Wednesday, December 01, 2004

Merriam-Webster Online

yeah, yeah, "blog" is the word of the year. who cares. the exciting thing about Merriam-Webster's Words of the Year 2004 list is that an old favorite and completely badass word broke the top ten for no apparent reason at all. That word ranked #10 this year and that word is......"defenestration." From MW:
Pronunciation: (")dE-"fe-n&-'strA-sh&n
Function: noun
Etymology: de- + Latin fenestra window
: a throwing of a person or thing out of a window

also awesome about this word is that it, like me, is somewhat czech in its origins. from britannica online's "concise encyclopaedia":

Defenestration of Prague

(May 23, 1618)

Incident of Bohemian resistance to Habsburg authority.

In 1617 Catholic officials in Bohemia closed Protestant chapels in violation of the religious-liberty guarantee of 1609. At an assembly called by the Protestants, the imperial regents were found guilty of violating the guarantee and were thrown from the windows of the council room of Prague Castle. Though the victims were not seriously hurt, the incident sparked the Bohemian revolt against Emperor Ferdinand II and led to the Thirty Years' War.

(emphasis mine).


Monday, November 29, 2004

China to Set Up Wal-Mart Union Branches

China's Communist Party-controlled union is ready to help Wal-Mart Stores Inc. set up union branches at its Chinese outlets 'as soon as possible,' reports and union officials said Thursday.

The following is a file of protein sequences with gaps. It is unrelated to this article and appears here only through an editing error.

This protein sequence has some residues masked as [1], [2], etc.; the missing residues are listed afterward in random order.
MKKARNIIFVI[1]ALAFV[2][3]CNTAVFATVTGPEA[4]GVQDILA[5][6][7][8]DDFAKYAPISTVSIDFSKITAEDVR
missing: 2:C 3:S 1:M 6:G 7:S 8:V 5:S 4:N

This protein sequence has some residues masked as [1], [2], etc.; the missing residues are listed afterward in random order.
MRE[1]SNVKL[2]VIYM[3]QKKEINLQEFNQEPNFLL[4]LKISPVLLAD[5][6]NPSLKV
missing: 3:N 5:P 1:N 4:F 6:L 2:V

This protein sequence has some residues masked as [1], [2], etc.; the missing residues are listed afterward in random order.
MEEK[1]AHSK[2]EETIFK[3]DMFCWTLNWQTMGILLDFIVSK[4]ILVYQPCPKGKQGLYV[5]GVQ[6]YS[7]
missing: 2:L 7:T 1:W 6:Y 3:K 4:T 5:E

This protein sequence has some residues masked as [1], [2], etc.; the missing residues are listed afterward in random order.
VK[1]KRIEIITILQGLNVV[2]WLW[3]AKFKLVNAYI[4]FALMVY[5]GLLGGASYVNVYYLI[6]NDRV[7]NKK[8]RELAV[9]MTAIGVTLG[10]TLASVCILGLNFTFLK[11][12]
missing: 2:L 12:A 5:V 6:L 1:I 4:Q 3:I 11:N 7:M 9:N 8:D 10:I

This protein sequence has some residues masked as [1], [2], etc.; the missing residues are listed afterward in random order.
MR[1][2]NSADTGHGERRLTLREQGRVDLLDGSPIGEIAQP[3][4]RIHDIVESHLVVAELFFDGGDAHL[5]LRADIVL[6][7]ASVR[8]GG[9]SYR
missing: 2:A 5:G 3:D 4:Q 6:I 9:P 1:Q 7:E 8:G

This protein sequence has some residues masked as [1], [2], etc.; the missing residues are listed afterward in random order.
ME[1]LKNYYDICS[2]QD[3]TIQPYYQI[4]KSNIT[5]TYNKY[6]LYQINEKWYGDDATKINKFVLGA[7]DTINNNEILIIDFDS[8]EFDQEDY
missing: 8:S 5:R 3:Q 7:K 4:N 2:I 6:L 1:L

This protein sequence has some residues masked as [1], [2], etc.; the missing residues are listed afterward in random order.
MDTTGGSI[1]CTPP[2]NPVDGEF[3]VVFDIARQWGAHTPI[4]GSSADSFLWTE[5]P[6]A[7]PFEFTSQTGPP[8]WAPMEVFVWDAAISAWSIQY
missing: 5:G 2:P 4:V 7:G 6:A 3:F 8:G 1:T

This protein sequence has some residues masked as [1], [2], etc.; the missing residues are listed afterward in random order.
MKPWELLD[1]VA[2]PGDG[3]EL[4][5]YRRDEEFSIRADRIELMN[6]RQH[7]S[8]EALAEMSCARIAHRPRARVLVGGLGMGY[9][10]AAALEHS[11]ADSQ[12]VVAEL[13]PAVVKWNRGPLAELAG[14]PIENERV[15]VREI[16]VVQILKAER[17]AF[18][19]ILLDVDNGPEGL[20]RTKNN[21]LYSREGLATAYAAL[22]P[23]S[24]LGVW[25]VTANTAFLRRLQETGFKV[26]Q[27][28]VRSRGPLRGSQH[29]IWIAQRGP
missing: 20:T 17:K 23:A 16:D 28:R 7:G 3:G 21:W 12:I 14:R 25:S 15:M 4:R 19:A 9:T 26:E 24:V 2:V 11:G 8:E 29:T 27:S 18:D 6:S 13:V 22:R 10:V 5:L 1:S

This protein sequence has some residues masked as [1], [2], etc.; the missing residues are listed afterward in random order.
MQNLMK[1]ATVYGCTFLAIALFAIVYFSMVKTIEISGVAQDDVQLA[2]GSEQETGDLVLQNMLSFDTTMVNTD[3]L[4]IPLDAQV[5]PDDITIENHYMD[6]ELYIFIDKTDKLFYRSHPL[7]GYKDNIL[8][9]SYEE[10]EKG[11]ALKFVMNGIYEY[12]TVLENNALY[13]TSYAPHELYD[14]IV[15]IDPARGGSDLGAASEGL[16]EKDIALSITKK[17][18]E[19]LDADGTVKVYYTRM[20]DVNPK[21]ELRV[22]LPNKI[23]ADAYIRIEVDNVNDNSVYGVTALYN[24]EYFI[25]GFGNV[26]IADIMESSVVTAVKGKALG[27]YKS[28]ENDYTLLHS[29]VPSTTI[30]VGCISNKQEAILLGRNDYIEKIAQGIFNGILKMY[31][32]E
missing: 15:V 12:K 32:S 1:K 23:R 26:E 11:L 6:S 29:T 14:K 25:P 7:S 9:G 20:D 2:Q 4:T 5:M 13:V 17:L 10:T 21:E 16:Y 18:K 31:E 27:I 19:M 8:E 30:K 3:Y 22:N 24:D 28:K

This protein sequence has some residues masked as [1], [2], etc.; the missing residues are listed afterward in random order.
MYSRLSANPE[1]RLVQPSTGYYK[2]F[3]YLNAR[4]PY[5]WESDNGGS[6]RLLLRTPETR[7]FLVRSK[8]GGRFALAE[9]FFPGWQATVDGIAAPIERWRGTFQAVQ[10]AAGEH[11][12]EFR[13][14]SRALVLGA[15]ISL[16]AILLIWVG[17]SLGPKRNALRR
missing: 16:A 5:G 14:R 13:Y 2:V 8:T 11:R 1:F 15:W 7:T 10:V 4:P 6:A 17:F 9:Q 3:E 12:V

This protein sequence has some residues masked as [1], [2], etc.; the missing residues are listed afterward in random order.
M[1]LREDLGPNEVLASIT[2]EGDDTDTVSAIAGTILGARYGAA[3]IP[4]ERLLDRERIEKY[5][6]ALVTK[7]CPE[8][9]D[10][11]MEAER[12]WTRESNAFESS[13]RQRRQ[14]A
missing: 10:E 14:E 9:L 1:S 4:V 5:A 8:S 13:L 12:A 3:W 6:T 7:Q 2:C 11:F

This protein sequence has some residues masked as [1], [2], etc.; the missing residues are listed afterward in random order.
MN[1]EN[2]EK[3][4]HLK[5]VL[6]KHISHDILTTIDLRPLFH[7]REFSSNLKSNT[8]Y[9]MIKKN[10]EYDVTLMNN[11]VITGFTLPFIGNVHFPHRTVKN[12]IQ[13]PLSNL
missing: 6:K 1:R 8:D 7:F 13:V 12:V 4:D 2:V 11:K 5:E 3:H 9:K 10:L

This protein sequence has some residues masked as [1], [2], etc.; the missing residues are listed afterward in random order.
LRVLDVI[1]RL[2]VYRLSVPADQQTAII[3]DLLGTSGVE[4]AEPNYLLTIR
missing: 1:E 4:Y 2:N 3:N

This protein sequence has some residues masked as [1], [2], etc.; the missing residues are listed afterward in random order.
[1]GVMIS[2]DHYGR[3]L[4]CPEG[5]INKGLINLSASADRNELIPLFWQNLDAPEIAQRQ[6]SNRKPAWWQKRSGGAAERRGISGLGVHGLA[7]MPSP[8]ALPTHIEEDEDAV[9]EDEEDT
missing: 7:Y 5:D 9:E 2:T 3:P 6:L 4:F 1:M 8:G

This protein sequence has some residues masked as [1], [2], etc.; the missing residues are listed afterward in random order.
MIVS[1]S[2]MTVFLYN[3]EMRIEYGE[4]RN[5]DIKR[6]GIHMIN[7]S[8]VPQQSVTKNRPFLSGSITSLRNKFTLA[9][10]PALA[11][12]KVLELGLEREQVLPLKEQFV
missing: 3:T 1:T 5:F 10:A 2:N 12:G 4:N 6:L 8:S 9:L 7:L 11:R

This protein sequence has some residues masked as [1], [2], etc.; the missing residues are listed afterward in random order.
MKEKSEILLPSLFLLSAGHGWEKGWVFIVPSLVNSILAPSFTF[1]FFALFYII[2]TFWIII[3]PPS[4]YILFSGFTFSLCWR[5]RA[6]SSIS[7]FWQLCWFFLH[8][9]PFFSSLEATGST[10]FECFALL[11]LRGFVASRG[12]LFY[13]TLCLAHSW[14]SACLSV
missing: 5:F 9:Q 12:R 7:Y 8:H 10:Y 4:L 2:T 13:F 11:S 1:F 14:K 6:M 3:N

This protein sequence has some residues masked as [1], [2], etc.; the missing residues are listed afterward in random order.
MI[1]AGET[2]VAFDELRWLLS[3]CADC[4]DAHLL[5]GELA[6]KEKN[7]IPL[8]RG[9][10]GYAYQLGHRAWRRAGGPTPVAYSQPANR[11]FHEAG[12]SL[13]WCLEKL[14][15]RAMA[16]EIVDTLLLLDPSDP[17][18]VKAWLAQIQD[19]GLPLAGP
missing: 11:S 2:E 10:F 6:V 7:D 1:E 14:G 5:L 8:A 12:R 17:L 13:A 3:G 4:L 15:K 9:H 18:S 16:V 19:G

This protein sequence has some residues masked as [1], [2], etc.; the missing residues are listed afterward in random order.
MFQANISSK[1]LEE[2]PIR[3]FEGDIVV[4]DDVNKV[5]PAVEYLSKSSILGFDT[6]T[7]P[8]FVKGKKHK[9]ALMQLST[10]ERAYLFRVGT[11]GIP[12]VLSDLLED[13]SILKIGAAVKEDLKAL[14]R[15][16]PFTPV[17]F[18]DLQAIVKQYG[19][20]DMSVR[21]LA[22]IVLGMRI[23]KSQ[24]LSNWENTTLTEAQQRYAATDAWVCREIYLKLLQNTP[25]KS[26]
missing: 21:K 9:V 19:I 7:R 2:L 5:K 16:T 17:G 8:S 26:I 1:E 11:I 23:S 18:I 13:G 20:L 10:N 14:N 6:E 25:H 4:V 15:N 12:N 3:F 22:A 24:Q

The 123 million-member All-China Federation of Trade Unions plans to push ahead with its demand that foreign enterprises such as Wal-Mart set up trade unions, its officials say.

The officials applauded an announcement Tuesday by Bentonville, Ark.-based Wal-Mart that it will allow the federation to set up branches in its stores on the mainland.

'We have not obtained any union-related statements from Wal-Mart itself. But we learned from media reports that they have changed their attitude on the issue and we welcome that decision,' said Li Jianming, division chief at the union's international liaison department in Beijing.

'After all, it is the right of the workers to establish workers' unions, and no company or employer has the right to deprive them of that,' Li said."

What gives? Wal-Mart has fought unionization in the US ferociously, but allows unionization of their Chinese stores. Are American workers less worthy of the protections unions provide? And will this announcement spur greater unionization here in the US?

Internet Archive: Wayback Machine

when you really should be doing something else, take a trip down memory lane to simpler times, when the internet was all about "under construction" signs and such, before there was CSS and RSS &c.

you could find my dumb home page from college, for example, if you knew where to look. or my proto-blogging on the KWUR hip-hop page......